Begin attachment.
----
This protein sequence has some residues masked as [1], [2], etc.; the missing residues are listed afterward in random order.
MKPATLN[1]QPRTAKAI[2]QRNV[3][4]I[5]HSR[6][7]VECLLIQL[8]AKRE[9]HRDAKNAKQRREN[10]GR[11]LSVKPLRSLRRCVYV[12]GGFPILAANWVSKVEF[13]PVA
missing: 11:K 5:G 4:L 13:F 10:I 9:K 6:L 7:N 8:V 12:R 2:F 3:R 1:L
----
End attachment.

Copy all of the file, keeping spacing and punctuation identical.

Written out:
This protein sequence has some residues masked as [1], [2], etc.; the missing residues are listed afterward in random order.
MKPATLN[1]QPRTAKAI[2]QRNV[3][4]I[5]HSR[6][7]VECLLIQL[8]AKRE[9]HRDAKNAKQRREN[10]GR[11]LSVKPLRSLRRCVYV[12]GGFPILAANWVSKVEF[13]PVA
missing: 11:K 5:G 4:L 13:F 10:I 9:K 6:L 7:N 8:V 12:R 2:F 3:R 1:L